Note: I also want to say that for these purposes “irrelevant” refers to a key phrase not directly related to the destination URL. I do understand that while on the surface, a phrase may appear irrelevant, however, when considering target demographics, may make considerable sense.

Yahoo Not Prepared for the Upgrading of Very Large Accounts

I had an interesting letter from a Yahoo advertiser who had very big problems with the new Yahoo Upgrade.

With an annual advertising budget on Yahoo of between $150,000 and $250,000, he found the upgrade to be a complete nightmare.

Under the old system he was running hundreds of ads using thousands of keywords. Many of the keywords were geographic in nature very specific to the ad copy and categories being used. After the upgrade was complete, the account was a complete and total disaster. “Thousands of keywords and ads had been jumbled into completely nonsensical categories, all created by Yahoo.”

Not only were the keywords moved into inappropriate groups, but much of his ad language had also been altered. He estimated that this colossal rat’s nest it would take upwards of 80 hours to correct. As a result he did what any level headed advertiser would do, and called Yahoo.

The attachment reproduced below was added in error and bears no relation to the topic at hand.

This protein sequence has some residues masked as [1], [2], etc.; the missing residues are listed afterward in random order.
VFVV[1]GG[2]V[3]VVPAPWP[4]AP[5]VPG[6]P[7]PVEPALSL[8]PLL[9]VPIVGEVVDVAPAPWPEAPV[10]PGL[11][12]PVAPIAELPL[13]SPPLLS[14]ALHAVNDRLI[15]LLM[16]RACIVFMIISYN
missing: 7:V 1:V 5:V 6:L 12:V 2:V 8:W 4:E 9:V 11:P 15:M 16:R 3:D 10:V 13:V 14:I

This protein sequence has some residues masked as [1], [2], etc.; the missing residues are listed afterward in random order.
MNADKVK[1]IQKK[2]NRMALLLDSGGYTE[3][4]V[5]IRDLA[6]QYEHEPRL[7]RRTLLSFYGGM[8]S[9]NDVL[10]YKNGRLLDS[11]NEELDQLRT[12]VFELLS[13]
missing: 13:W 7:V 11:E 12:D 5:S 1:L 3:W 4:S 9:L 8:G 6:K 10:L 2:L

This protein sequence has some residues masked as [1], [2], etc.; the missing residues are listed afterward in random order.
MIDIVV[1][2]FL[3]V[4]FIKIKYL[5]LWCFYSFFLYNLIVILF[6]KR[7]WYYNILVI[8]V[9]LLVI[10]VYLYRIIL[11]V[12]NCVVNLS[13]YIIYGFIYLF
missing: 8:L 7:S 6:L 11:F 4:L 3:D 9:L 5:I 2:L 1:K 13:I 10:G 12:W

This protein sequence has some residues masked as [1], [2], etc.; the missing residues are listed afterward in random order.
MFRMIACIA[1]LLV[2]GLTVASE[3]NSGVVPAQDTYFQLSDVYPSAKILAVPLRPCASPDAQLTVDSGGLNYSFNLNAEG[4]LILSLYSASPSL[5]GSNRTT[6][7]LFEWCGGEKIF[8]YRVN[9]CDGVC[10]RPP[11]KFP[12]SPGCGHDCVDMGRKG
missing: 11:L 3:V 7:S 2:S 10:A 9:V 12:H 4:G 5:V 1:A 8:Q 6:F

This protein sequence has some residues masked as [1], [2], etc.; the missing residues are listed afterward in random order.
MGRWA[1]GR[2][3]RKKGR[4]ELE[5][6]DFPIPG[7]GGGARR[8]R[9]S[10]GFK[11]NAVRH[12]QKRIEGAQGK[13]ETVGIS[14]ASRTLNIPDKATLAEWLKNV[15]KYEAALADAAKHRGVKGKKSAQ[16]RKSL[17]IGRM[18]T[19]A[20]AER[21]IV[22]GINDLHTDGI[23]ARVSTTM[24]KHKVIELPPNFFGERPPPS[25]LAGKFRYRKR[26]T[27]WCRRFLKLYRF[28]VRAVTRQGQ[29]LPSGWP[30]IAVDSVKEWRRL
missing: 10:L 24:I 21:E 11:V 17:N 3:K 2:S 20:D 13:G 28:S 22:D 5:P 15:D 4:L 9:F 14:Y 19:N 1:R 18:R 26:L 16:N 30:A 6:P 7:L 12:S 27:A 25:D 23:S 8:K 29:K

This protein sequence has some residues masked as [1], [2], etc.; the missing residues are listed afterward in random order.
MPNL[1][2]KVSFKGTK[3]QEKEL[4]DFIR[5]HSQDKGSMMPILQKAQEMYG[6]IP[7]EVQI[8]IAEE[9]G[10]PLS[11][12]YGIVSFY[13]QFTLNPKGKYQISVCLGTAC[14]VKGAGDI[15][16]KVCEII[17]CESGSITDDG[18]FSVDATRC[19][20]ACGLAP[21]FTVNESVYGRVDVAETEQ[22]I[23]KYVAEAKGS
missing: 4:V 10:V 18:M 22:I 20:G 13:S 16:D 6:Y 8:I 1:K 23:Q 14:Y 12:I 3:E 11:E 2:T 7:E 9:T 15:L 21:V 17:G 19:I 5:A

While Yahoo certainly felt sorry for him and could sympathize, they did nothing to help solve the problem. Yahoo simply suggested that he do all the footwork himself to bring things back in order. For an advertiser with a monthly spend in excess of $15,000, he felt this was plenty of money for Yahoo to assign someone to sort this out for him. I for one agree completely.

After he started the process of re-organizing from scratch, ads which were previously approved were suddenly being disapproved. He called Yahoo again. After being passed off from one agent to another finally he reached someone who told him the ads were in fact running (which they were not), and that no one could tell him what the problem was other than it being a “computer glitch.”

Ultimately, to make a long story short, Yahoo has lost one good and high spending advertiser.

Panama Browser and Validation Issues

Susan wrote in with a few ‘cons’ that may cause smaller scale problems for some advertisers, but problems never the less.

The first is with browser compatibility. Now I don’t use any of these so I will have to take her word for it, but apparently Panama has some functionality issues when accessed using Safari, some older browsers, and is not at all compatible with Mac classic browsers.